Tags

, , , , , , , , , ,

Touch can communicate so much. When a baby, who cannot understand speech, is held and cuddled in calming arms, its system begins to slow down and match the calm rhythms of the caretaker. The touch of a lover can be electrifying. Touching a friend who is grieving can help them release some of the grief; holding them can give them the support they need to let it go. When a child is afraid, he is comforted by an adult’s hand or hug. When we shake hands of someone we’re first meeting, we can feel from their handshake what they want to communicate: a limp handshake implies daintiness, shyness or coyness; an overly firm handshake initiates a dominance game; a warm clasp for a few seconds longer than usual can make you feel the person is truly pleased to meet you. In extreme circumstances, everything you need to know can be expressed with a touch: a slap, a kiss, a pull by the arm, a reassuring squeeze on the shoulder.

In Rubenfeld Synergy, touch is an essential part of the work. Synergists often talk about gentle touch. But we use touch in many ways. The lightness of a butterfly landing on a client’s feet in first contact is one type. But we may also cradle a client’s head or shoulder or leg. We may “noodle” with our fingers in the muscle of a shoulder, offer firm, smooth contact as we travel down a leg or arm, provide full support for a hip or lower back, and even squeeze a person’s feet or hands when they need grounding in a difficult emotion.

The most important commonality in all of these touches is safety. Some clients come to us with a history of physical or sexual abuse. Some may have sensory integration problems, or, like many of program head Joe Weldon’s clients, multiple sclerosis or other neurological issues. Touch, for all of these cases, is a complicated issue.

The first and most powerful concern of the Synergist is to make touch safe for whatever client he or she is seeing. If it is not possible at first to make the touch safe, then the Synergist must work with the client in chairs for a while, helping the client get in tune with his or her own body in a different way. I have already seen a few clients where the most that is possible, at least in the beginning, is to have them place their hands on their own bodies, to learn how to comfort themselves, tune into themselves, and hear the messages that their bodies have for them without my hands becoming involved.

One client I saw in my trainee years kept becoming sexually aroused with the touch. He was embarrassed by this, but honest about it. I simply let him know that such arousal was normal, especially because there is generally so little outlet for men to be touched, as adults, in a non-sexual way. Over time he revealed that he’d been abused as a teenager, and because I was in training and not yet certified as a Synergist, we stopped the sessions and he entered therapy. Even here, though, the safety of my touch proved a powerful tool for healing: it was through his responses and my acceptance of them that he remembered the abuse, realized what was happening, and made the connection that he needed further help. He continues to contact me on occasion, reporting on the progress of his healing and considering starting sessions again.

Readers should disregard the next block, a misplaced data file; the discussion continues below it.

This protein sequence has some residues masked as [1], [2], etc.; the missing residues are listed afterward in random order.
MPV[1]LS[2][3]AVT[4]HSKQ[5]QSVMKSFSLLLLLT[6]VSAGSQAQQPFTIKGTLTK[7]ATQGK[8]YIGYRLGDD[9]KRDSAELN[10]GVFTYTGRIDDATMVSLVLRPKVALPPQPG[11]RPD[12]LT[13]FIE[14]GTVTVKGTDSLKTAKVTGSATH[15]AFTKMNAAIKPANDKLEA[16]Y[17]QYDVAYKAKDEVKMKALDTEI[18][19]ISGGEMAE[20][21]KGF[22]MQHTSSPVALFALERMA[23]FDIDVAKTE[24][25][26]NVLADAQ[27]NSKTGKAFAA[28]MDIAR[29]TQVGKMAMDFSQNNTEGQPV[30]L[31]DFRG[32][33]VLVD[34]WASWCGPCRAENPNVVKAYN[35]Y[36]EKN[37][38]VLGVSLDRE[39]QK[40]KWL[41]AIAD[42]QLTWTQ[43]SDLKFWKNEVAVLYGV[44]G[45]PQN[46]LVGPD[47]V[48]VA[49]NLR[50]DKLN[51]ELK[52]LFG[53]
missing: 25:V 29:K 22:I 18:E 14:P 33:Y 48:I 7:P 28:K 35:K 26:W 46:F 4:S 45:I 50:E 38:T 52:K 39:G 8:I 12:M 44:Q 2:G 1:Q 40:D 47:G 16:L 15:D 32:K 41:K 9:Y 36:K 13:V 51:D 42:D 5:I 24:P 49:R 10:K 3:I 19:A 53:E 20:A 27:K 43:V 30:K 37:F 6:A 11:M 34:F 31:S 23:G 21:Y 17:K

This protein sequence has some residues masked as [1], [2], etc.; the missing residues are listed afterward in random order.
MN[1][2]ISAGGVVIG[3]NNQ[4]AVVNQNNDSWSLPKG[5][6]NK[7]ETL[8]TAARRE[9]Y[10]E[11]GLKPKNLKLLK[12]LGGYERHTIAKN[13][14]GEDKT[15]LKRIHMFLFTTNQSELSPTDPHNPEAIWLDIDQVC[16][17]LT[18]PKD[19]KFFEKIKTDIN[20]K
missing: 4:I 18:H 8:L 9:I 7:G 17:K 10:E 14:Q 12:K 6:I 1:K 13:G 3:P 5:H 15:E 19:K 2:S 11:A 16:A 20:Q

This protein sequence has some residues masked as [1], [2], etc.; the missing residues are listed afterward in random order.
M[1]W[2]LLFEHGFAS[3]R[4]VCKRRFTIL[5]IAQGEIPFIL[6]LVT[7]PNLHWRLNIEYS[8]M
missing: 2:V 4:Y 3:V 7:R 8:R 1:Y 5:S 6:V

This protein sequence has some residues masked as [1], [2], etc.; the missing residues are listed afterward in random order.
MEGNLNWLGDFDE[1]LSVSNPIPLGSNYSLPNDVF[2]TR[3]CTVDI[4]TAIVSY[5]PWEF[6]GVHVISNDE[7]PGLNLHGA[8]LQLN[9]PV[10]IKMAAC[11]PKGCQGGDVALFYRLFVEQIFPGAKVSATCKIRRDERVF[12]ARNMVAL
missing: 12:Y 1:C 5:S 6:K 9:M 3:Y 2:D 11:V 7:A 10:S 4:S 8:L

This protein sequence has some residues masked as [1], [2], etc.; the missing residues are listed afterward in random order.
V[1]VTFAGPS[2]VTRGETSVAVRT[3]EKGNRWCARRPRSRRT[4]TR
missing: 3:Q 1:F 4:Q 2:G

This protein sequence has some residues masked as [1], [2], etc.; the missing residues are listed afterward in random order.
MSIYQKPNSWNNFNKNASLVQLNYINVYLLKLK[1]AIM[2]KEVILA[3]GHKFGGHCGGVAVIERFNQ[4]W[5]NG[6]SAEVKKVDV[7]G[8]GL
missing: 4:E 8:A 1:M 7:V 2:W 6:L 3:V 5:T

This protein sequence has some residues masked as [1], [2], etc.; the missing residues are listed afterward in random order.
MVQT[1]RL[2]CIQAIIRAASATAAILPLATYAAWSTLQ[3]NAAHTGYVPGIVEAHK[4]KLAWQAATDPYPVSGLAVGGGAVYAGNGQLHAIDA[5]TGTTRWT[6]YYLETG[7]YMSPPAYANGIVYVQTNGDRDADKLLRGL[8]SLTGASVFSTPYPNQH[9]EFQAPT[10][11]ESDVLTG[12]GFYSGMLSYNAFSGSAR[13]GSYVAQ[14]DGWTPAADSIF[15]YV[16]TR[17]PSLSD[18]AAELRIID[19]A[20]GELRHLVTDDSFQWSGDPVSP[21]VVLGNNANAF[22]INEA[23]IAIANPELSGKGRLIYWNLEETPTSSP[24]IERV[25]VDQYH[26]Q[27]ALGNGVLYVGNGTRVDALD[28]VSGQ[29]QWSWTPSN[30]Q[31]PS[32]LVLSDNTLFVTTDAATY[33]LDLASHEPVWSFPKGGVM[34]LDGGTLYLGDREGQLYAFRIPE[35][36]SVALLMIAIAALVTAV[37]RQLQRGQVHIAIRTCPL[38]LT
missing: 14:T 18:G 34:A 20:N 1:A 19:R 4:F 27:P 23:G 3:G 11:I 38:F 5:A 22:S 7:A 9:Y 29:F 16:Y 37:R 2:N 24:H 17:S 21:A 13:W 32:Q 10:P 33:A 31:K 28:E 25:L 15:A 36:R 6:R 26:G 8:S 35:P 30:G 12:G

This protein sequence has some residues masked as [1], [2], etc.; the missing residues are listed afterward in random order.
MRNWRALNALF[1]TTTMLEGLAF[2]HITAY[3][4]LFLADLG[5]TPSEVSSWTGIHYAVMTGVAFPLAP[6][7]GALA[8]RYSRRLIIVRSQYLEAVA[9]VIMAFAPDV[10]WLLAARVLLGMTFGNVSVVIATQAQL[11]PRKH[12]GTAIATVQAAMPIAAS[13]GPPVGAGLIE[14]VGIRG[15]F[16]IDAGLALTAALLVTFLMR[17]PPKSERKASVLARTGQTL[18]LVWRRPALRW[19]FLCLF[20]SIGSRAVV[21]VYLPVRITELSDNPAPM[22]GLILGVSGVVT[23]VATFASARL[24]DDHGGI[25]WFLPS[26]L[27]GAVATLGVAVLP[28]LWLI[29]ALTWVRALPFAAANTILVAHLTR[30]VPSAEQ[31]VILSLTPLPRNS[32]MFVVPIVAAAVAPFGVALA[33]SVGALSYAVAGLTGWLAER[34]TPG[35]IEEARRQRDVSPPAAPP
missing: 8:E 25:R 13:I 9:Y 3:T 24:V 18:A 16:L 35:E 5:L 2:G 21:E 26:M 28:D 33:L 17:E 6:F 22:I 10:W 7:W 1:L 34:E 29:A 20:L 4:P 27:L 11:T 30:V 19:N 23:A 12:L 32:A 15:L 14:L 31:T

Touch, as that example and many others show, can be a very tricky business when dealing with matters of mental or emotional health. Part of what makes RSM unique is the combination of talk and touch: psychotherapy in most of its current forms expressly forbids any kind of touch, and most bodyworkers are not trained to deal with emotional content. There are good reasons for this: the abuses that were so prevalent in the early part of the history of psychoanalysis, and the boundary-smashing behavior that reached its apex in the 60s when Ilana was training with Fritz Perls, have meant that touch, with all of its possibilities for abuse, has been largely banished from talk therapy.

Yet the power of touch is such that, used safely, it can provide insights, emotional shifts, and healing with great speed and efficacy. If you think of the moments of greatest emotion and power, there are generally no words. Touch is what does the communicating. Touch can teach us to listen more closely, feel more deeply, let the hamster-wheel of our minds shut off for a moment, and get us to the truth of something.

What’s wonderful, of course, is that we also have our words available to us in RSM. Our clients can tell us when something feels wrong. They can describe what the touch feels like or evokes. The Synergist can ask questions, affirm and re-affirm consent for each touch if necessary, and can help support the client with both touch and words to stay with something that is difficult, or to retreat from something too difficult to manage in the moment.

Touch, though, goes straight to the truth of the body, and that makes it perhaps the most powerful communication tool available.

Next: The body is a metaphor.

Advertisements